likelihood = - (distance / scale) ** 2
    if lik_type == 'uniform':
        likelihood = np.log(distance)
    likelihood[likelihood == -np.inf] = np.nan
    likelihood[likelihood == np.inf] = np.nan
    return likelihood, distance

def compute_likelihood(dips: np.array,
                       azimuths: np.array,
                       logging_dataframe: pd.DataFrame,
                       weight_distance: float = 1,
                       weight_dip: float = 1,
                       weight_azimuth: float = 1,
                       scale_with_distance: bool = True,
                       return_metadata: bool = False):
    # sample logging structures - basically get the normal vector for each structure given deviations
    # in dip and azimuth that are sampled from pymc
    updated_logging_structures = p_samp.sample_logging_structures(structures_df=logging_dataframe,

    intersection_df = borehole_geometry.plane_intersection_with_boreholes(boreholes=boreholes,
                                                                              'Structure ID'].to_list())
    # use mask to only compare values where intersecting borehole is equal to the borehole where a structure exists
    mask = updated_logging_structures['Borehole'].to_numpy()[:, None] == intersection_df[
        'Intersecting borehole'].to_numpy()

    depth_lik, distances = return_log_likelihood(updated_logging_structures['Depth (m)'].to_numpy(),
                                                 intersection_df['Intersection depth (m)'].to_numpy(),
    dip_lik, dips = return_log_likelihood(updated_logging_structures['Dip (deg)'].to_numpy(),
                                          intersection_df['Dip (deg)'].to_numpy(),
    azimuth_lik, azimuths = return_log_likelihood(updated_logging_structures['Azimuth (deg)'].to_numpy(),
                                                  intersection_df['Azimuth (deg)'].to_numpy(),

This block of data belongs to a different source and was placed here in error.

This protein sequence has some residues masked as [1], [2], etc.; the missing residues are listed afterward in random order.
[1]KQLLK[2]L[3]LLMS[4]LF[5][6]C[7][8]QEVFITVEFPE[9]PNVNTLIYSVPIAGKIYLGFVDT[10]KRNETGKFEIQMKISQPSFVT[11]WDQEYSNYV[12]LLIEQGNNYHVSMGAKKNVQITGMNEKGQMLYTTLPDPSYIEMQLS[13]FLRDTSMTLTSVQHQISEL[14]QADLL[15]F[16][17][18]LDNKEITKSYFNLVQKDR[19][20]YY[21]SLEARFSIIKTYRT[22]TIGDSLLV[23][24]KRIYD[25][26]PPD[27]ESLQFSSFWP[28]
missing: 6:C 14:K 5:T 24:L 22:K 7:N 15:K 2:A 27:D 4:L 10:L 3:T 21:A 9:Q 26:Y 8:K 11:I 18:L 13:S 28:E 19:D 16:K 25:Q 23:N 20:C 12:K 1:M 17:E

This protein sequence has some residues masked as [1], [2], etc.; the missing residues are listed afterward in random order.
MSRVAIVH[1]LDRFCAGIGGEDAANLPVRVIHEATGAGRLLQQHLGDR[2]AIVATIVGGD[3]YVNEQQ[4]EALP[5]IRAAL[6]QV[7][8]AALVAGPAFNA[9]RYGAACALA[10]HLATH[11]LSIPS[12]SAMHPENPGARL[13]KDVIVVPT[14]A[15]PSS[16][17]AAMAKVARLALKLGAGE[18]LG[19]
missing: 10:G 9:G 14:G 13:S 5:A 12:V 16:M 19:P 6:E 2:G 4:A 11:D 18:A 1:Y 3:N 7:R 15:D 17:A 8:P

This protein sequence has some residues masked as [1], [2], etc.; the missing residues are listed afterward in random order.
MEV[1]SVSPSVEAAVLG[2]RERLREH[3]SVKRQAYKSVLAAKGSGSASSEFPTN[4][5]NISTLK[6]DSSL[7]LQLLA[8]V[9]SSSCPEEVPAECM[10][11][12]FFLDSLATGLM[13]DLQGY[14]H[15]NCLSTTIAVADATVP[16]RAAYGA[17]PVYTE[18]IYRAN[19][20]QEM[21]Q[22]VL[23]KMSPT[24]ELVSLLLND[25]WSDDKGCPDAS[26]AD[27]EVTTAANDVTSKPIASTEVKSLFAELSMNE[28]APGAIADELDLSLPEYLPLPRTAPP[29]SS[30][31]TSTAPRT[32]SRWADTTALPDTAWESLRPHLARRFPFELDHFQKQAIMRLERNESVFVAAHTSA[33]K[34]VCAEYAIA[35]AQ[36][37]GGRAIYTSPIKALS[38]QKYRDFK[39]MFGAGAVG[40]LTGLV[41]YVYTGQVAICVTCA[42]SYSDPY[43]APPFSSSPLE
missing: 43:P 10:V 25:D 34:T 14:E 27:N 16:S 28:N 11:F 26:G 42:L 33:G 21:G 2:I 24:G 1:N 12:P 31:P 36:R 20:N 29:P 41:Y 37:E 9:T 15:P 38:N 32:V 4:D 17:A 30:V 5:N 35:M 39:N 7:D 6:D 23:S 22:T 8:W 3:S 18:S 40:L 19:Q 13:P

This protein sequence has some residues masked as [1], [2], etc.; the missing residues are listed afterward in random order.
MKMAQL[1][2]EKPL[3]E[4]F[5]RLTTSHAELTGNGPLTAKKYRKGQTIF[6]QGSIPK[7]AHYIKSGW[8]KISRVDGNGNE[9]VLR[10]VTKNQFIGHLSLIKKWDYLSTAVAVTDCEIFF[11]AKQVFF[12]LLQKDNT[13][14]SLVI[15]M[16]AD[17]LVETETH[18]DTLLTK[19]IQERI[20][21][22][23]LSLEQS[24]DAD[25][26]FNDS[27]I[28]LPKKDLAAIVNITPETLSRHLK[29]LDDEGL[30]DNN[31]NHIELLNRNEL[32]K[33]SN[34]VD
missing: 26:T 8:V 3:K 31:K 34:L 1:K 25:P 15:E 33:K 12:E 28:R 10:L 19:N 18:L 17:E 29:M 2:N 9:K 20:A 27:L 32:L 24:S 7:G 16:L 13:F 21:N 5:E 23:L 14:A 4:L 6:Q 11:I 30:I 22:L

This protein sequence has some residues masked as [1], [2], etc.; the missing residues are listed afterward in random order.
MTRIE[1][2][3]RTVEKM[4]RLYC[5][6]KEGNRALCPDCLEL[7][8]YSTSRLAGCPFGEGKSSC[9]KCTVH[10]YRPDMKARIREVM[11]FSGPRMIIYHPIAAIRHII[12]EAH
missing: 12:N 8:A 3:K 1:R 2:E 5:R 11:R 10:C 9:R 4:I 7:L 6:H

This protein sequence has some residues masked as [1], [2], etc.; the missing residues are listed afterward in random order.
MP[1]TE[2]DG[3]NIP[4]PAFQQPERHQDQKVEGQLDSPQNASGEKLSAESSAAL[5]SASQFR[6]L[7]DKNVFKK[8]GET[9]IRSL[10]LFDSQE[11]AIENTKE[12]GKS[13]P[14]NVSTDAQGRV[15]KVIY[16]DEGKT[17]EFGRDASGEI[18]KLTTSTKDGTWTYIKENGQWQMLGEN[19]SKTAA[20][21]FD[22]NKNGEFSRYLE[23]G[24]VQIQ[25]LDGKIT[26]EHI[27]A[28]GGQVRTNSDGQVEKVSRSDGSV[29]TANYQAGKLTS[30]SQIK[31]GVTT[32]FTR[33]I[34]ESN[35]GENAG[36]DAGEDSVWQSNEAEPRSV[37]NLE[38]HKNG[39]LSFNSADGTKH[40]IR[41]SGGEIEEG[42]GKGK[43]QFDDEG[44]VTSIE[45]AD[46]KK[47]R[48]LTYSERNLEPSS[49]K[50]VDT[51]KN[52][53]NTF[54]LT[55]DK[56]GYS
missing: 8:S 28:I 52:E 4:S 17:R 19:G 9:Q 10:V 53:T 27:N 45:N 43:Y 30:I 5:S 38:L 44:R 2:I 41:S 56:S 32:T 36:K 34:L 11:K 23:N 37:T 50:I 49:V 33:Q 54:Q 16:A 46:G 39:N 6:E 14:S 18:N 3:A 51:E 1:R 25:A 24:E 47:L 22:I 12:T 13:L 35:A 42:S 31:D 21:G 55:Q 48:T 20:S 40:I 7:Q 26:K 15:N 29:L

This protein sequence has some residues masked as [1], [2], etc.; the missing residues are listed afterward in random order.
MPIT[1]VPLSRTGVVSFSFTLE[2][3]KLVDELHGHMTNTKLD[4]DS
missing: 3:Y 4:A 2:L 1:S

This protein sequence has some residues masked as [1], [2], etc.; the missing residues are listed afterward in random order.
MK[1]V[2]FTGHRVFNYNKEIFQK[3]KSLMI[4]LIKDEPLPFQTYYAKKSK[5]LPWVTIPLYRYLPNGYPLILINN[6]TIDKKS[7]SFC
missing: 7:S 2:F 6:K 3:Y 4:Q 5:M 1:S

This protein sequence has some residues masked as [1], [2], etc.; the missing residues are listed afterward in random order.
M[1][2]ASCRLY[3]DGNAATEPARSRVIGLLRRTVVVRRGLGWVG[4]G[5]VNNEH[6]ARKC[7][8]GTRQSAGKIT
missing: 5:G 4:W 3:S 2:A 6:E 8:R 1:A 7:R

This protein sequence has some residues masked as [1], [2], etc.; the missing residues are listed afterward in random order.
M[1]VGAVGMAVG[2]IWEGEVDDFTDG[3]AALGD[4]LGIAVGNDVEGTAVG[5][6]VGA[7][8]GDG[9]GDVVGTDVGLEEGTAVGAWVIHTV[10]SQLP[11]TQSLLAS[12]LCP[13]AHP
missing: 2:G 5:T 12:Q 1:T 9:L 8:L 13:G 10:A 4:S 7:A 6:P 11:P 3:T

log_lik = weight_distance * depth_lik + \
              weight_dip * dip_lik + \
              weight_azimuth * azimuth_lik
    if scale_with_distance:
        distance_scaling = 1 / intersection_df['Distance (m)'].to_numpy()
        log_lik = log_lik * distance_scaling
    likelihood = pd.DataFrame(index=updated_logging_structures['Structure ID'],
                              columns=intersection_df['Structure ID'],

    if return_metadata:
        return likelihood, intersection_df, distances, dips, azimuths
        return likelihood

# define an aesara Op for our likelihood function
class LogLike(at.Op):
    Specify what type of object will be passed and returned to the Op when it is
    called. In our case we will be passing it a vector of values (the parameters
    that define our model) and returning a single "scalar" value (the

    itypes = [at.dvector, at.dvector]  # expects a vector of parameter values when called
    otypes = [at.dscalar]  # outputs a single scalar value (the log likelihood)

    def __init__(self, custom_function, observations, sigma):
        Initialise the Op with various things that our log-likelihood function
        requires. Below are the things that are needed in this particular

            The log-likelihood (or whatever) function we've defined
            The "observed" data that our log-likelihood function takes in
            The noise standard deviation that our function requires.

        # add inputs as class attributes
        self.likelihood = custom_function = observations
        self.sigma = sigma

    def perform(self, node, inputs, outputs):
        # the method that is used when calling the Op
        (dips, azimuths) = inputs  # this will contain my variables
        # call the log-likelihood function
        logl = self.likelihood(dips, azimuths,, self.sigma)
        outputs[0][0] = np.array(logl)  # output the log-likelihood

def log_likelihood(dips: np.array,
                   azimuths: np.array,
                   logging_data: pd.DataFrame,
                   sigma: float = 1,
                   testing: bool = False):
    if testing:
        return random.random()
        model = compute_likelihood(dips=dips,
        val = model.sum(skipna=True).sum(skipna=True)
        return val

def sample_posterior(logging_df: pd.DataFrame,
                     inf_mode: str = 'sample',
                     prior: str = 'uniform',
                     prior_range: float = 5):
    dimension_names = logging_df['Structure ID'].to_list()